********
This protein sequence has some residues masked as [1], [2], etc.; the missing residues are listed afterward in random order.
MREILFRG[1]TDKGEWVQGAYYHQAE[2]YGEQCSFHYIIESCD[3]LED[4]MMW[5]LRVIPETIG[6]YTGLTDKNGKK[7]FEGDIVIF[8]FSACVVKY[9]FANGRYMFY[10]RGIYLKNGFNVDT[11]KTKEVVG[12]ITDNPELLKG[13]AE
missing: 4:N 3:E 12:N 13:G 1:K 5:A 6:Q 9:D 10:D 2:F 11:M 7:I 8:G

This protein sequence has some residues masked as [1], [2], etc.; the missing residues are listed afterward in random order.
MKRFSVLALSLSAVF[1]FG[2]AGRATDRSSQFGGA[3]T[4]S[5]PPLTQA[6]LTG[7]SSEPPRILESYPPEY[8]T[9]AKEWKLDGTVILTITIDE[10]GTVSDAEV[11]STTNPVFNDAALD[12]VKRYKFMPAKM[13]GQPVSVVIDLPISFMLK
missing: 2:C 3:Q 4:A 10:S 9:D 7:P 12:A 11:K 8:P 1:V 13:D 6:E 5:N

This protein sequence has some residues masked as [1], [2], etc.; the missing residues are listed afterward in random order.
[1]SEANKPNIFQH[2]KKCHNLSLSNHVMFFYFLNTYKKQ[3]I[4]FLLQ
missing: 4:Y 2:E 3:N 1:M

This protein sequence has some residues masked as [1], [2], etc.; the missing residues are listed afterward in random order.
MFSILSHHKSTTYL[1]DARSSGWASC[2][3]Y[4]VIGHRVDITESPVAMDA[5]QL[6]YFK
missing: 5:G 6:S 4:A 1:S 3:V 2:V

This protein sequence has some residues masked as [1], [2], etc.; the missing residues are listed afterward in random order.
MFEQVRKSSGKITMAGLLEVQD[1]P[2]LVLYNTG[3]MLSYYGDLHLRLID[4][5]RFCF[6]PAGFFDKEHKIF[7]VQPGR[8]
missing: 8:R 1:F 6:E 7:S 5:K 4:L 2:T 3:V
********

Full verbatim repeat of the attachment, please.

This protein sequence has some residues masked as [1], [2], etc.; the missing residues are listed afterward in random order.
MREILFRG[1]TDKGEWVQGAYYHQAE[2]YGEQCSFHYIIESCD[3]LED[4]MMW[5]LRVIPETIG[6]YTGLTDKNGKK[7]FEGDIVIF[8]FSACVVKY[9]FANGRYMFY[10]RGIYLKNGFNVDT[11]KTKEVVG[12]ITDNPELLKG[13]AE
missing: 4:N 3:E 12:N 13:G 1:K 5:A 6:Q 9:D 10:D 2:F 11:M 7:I 8:G

This protein sequence has some residues masked as [1], [2], etc.; the missing residues are listed afterward in random order.
MKRFSVLALSLSAVF[1]FG[2]AGRATDRSSQFGGA[3]T[4]S[5]PPLTQA[6]LTG[7]SSEPPRILESYPPEY[8]T[9]AKEWKLDGTVILTITIDE[10]GTVSDAEV[11]STTNPVFNDAALD[12]VKRYKFMPAKM[13]GQPVSVVIDLPISFMLK
missing: 2:C 3:Q 4:A 10:S 9:D 7:P 12:A 11:K 8:P 1:V 13:D 6:E 5:N

This protein sequence has some residues masked as [1], [2], etc.; the missing residues are listed afterward in random order.
[1]SEANKPNIFQH[2]KKCHNLSLSNHVMFFYFLNTYKKQ[3]I[4]FLLQ
missing: 4:Y 2:E 3:N 1:M

This protein sequence has some residues masked as [1], [2], etc.; the missing residues are listed afterward in random order.
MFSILSHHKSTTYL[1]DARSSGWASC[2][3]Y[4]VIGHRVDITESPVAMDA[5]QL[6]YFK
missing: 5:G 6:S 4:A 1:S 3:V 2:V

This protein sequence has some residues masked as [1], [2], etc.; the missing residues are listed afterward in random order.
MFEQVRKSSGKITMAGLLEVQD[1]P[2]LVLYNTG[3]MLSYYGDLHLRLID[4][5]RFCF[6]PAGFFDKEHKIF[7]VQPGR[8]
missing: 8:R 1:F 6:E 7:S 5:K 4:L 2:T 3:V